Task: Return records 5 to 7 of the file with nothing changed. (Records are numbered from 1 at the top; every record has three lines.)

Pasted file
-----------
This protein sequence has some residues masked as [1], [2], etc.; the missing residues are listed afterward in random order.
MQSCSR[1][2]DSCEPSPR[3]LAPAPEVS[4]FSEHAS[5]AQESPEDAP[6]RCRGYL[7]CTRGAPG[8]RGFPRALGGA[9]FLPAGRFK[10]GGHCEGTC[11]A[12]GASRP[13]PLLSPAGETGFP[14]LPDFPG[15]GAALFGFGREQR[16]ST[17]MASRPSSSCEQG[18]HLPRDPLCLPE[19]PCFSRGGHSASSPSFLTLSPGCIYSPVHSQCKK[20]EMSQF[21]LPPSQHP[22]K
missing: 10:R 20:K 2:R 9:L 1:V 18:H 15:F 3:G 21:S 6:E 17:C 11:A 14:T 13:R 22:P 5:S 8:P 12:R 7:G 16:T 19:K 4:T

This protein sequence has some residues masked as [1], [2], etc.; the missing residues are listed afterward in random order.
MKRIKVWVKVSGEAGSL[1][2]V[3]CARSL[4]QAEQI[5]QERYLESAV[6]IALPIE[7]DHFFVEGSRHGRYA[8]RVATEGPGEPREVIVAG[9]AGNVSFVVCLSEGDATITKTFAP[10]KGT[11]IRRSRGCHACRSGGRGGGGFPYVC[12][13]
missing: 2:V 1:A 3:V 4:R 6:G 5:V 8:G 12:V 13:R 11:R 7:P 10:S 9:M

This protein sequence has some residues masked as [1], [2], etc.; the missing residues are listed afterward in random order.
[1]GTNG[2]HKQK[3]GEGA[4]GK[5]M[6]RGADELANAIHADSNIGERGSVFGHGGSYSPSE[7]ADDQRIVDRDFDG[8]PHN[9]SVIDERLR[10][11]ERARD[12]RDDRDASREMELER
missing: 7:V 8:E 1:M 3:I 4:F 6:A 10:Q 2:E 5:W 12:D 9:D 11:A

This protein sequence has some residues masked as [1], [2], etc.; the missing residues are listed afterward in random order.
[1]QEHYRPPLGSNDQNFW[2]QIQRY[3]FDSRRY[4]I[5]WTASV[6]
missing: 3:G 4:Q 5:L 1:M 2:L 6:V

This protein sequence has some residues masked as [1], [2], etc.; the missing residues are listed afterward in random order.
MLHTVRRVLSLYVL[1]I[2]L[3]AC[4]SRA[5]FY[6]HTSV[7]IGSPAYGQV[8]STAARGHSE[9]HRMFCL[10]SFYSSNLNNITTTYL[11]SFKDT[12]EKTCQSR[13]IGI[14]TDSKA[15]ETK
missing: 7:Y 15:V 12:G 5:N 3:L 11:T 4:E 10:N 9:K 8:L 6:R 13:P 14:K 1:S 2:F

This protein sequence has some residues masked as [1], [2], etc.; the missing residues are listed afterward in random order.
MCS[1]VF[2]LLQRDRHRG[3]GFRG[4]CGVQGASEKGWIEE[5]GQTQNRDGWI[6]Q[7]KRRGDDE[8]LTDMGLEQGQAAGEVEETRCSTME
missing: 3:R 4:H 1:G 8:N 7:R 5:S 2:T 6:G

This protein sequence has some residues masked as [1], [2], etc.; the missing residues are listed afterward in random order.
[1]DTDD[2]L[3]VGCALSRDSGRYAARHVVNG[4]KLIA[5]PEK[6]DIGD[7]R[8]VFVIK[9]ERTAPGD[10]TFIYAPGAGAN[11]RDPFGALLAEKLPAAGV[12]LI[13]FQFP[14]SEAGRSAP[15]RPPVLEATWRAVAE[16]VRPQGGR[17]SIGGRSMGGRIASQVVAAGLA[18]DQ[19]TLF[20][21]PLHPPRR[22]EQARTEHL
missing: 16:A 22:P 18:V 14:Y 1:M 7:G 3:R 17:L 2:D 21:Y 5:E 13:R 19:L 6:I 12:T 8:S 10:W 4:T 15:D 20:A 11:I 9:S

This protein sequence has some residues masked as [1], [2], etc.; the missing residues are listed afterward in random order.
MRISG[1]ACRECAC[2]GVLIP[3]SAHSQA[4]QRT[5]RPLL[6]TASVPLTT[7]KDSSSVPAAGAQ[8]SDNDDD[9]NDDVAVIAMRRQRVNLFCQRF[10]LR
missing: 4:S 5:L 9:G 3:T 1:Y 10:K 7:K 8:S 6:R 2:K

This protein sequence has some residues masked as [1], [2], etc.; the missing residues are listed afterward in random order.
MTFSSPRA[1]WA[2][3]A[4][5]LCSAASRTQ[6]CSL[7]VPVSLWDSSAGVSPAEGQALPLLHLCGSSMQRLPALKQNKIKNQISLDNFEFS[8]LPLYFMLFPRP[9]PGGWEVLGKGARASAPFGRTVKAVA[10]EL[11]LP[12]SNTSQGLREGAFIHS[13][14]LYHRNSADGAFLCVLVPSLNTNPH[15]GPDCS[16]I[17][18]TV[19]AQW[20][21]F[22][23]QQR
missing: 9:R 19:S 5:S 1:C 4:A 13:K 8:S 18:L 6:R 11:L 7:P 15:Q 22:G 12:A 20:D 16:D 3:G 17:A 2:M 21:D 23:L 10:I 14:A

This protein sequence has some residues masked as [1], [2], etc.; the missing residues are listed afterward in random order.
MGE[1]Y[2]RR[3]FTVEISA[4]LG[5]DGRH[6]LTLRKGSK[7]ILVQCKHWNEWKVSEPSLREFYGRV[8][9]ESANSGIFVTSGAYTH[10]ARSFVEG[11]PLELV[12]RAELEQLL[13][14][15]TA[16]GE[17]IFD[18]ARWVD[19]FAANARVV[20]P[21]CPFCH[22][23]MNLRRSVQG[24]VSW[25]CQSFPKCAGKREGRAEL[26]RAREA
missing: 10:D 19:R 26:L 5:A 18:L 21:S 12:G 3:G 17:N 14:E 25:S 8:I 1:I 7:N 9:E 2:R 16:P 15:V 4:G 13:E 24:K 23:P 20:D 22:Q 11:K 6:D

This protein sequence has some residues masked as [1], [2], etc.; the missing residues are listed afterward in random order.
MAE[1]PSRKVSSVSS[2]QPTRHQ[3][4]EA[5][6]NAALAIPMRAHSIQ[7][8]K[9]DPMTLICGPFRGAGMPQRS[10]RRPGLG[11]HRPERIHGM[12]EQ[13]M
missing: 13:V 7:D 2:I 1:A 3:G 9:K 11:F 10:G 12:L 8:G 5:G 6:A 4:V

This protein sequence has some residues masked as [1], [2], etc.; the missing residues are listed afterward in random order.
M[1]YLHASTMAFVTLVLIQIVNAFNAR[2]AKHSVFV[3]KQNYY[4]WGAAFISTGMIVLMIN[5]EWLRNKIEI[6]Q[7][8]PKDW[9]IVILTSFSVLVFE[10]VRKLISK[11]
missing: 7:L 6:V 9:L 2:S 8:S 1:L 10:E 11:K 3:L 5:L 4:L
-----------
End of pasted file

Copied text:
This protein sequence has some residues masked as [1], [2], etc.; the missing residues are listed afterward in random order.
MLHTVRRVLSLYVL[1]I[2]L[3]AC[4]SRA[5]FY[6]HTSV[7]IGSPAYGQV[8]STAARGHSE[9]HRMFCL[10]SFYSSNLNNITTTYL[11]SFKDT[12]EKTCQSR[13]IGI[14]TDSKA[15]ETK
missing: 7:Y 15:V 12:G 5:N 3:L 11:T 4:E 10:N 9:K 8:L 6:R 13:P 14:K 1:S 2:F

This protein sequence has some residues masked as [1], [2], etc.; the missing residues are listed afterward in random order.
MCS[1]VF[2]LLQRDRHRG[3]GFRG[4]CGVQGASEKGWIEE[5]GQTQNRDGWI[6]Q[7]KRRGDDE[8]LTDMGLEQGQAAGEVEETRCSTME
missing: 3:R 4:H 1:G 8:N 7:R 5:S 2:T 6:G

This protein sequence has some residues masked as [1], [2], etc.; the missing residues are listed afterward in random order.
[1]DTDD[2]L[3]VGCALSRDSGRYAARHVVNG[4]KLIA[5]PEK[6]DIGD[7]R[8]VFVIK[9]ERTAPGD[10]TFIYAPGAGAN[11]RDPFGALLAEKLPAAGV[12]LI[13]FQFP[14]SEAGRSAP[15]RPPVLEATWRAVAE[16]VRPQGGR[17]SIGGRSMGGRIASQVVAAGLA[18]DQ[19]TLF[20][21]PLHPPRR[22]EQARTEHL
missing: 16:A 22:P 18:V 14:Y 1:M 7:G 3:R 17:L 2:D 21:Y 5:E 13:R 19:L 6:I 12:T 8:S 10:W 4:T 15:D 20:A 11:I 9:S